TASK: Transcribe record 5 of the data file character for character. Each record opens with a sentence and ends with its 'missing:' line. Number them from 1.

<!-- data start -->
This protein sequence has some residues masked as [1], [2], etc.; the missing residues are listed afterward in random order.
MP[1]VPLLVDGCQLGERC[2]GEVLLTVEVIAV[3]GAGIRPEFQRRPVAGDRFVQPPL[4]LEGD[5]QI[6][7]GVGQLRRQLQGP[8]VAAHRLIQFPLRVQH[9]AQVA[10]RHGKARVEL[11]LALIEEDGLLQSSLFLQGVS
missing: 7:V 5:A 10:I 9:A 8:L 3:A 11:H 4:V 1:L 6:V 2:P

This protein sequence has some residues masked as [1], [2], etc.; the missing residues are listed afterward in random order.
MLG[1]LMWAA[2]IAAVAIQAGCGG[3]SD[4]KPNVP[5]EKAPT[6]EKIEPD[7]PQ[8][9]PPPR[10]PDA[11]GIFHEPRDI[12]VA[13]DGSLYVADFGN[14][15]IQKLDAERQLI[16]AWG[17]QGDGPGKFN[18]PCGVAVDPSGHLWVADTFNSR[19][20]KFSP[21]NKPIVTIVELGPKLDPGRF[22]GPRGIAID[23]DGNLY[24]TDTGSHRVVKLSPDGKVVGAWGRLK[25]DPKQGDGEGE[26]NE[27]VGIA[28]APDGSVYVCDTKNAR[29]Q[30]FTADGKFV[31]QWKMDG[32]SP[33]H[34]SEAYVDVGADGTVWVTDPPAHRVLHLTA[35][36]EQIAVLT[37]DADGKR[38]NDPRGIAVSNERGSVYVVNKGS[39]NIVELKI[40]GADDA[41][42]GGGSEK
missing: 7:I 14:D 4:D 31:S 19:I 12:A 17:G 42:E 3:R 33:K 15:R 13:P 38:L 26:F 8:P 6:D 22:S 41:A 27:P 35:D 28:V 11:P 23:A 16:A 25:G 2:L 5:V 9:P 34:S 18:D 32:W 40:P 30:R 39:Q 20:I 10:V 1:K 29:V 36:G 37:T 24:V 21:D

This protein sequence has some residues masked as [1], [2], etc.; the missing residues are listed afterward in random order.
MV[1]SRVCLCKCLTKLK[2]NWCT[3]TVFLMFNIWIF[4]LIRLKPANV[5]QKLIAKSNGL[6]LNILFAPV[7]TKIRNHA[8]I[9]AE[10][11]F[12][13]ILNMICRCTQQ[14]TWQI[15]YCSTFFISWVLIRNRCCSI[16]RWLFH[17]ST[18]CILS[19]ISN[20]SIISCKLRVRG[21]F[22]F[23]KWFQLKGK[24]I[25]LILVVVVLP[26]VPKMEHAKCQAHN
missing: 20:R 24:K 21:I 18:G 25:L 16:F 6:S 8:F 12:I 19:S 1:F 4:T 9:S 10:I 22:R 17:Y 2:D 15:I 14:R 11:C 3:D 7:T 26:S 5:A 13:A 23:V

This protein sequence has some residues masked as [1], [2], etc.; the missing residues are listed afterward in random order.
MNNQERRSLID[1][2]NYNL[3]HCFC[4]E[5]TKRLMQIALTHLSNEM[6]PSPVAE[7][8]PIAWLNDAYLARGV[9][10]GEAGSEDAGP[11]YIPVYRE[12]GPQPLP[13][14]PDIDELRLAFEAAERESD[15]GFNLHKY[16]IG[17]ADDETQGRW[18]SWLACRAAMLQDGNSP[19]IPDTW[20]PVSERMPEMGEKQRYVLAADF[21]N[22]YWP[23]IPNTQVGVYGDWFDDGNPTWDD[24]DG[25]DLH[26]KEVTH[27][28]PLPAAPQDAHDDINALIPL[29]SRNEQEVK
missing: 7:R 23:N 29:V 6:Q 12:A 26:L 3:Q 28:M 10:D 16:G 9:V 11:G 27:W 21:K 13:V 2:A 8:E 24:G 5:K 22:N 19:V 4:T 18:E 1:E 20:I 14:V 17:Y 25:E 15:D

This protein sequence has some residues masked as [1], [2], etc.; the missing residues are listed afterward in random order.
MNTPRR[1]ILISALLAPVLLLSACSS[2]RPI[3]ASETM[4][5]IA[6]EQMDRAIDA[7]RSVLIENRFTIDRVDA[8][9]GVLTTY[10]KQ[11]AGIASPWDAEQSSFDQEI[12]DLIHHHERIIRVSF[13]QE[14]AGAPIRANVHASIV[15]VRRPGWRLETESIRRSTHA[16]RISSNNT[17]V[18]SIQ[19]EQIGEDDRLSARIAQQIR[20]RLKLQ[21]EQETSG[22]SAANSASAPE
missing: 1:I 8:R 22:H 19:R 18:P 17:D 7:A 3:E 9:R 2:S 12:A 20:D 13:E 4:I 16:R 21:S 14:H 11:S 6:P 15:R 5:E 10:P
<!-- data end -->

This protein sequence has some residues masked as [1], [2], etc.; the missing residues are listed afterward in random order.
MNTPRR[1]ILISALLAPVLLLSACSS[2]RPI[3]ASETM[4][5]IA[6]EQMDRAIDA[7]RSVLIENRFTIDRVDA[8][9]GVLTTY[10]KQ[11]AGIASPWDAEQSSFDQEI[12]DLIHHHERIIRVSF[13]QE[14]AGAPIRANVHASIV[15]VRRPGWRLETESIRRSTHA[16]RISSNNT[17]V[18]SIQ[19]EQIGEDDRLSARIAQQIR[20]RLKLQ[21]EQETSG[22]SAANSASAPE
missing: 1:I 8:R 22:H 19:R 18:P 17:D 7:A 3:E 9:R 2:S 12:A 20:D 13:E 4:I 16:R 21:S 14:H 11:S 6:P 15:R 5:E 10:P